The borylation of C–H bonds has become recognized as a flexible and versatile transformation in the field of C–H activation; the newly formed carbon-boron bond can be readily converted into a variety of carbon-carbon or carbon-heteroatom bonds.
This work disclosed by the Yu group, in collaboration with researchers at Bristol-Myers Squib, significantly expands this field through the ligand promoted C–H borylation of C(sp3)-H bonds.
Much of the work on the borylation of C–H bonds has revolved around the use of iridium and rhodium based catalytic systems, with the palladium counterparts proceeding with low conversion. Drawing from their extensive investigation of ligand effects on palladium catalysis the Yu group explored the possibility of optimizing a Pd(II)-catalyzed system, which would proceed through a fundamentally different mechanism and redox-process compared to the established Ir- and Rh-catalyzed transformations.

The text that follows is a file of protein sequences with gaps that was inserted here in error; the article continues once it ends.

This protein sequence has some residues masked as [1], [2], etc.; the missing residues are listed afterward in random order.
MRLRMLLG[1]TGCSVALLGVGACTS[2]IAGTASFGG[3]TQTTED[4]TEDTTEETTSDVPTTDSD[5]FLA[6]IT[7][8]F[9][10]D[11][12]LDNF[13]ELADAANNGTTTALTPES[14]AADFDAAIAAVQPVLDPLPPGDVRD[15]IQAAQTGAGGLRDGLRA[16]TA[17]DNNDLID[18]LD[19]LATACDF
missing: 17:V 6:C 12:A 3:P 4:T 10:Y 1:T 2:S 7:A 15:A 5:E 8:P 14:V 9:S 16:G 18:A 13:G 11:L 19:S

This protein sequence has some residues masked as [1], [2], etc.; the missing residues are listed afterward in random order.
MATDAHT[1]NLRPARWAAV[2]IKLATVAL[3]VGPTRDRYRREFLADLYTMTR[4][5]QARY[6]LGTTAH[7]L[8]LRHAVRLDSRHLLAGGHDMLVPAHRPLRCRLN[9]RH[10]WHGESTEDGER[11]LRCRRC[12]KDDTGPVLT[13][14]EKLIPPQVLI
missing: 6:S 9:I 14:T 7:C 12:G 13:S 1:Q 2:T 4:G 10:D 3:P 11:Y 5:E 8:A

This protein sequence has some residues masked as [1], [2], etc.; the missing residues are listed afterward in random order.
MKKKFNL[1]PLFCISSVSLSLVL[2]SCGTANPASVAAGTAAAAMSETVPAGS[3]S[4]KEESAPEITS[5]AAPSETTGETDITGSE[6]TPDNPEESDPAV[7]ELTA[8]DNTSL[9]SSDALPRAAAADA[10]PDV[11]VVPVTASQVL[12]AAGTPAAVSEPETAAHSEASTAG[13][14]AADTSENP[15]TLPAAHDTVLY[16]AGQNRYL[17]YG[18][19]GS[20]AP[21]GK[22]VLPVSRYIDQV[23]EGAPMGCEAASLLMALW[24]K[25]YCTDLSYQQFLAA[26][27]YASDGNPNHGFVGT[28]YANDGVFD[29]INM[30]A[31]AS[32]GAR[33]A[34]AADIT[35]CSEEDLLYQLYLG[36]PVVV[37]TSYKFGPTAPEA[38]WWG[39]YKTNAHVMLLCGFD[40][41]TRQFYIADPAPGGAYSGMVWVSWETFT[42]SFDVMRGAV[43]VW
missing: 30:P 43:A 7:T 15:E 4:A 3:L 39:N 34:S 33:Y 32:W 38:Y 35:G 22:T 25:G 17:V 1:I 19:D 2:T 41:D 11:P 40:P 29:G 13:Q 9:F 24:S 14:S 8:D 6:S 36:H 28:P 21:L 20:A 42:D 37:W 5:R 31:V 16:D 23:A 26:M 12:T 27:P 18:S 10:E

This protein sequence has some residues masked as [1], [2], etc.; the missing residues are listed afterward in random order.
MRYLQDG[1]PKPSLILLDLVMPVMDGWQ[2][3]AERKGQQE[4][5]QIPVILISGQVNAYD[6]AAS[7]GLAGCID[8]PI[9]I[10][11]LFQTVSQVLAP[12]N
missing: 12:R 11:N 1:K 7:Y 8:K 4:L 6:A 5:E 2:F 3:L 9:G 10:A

At the outset of these studies the Yu group identified two significant challenges with this system; the reductive elimination from a Pd-B species is known to be inefficient in the absence of a suitable ligand and the fact that the borylated product has the potential to undergo transmetalation with the Pd(II), leading to de-borylation or beta-hydride elimination side reactions.
This work outlines the studies and optimizations carried out to identify a ligand that establishes a Pd(II)-catalyzed system that is efficient under conditions mild enough to perform the transformation in high yield with low catalyst loadings.
This extension of the C–H borylation chemistry represents a powerful transformation for this field, extending the scope to primary and secondary C(sp3)–H bonds as reaction partners. investigation of stereoselection and further substrate elaboration are underway.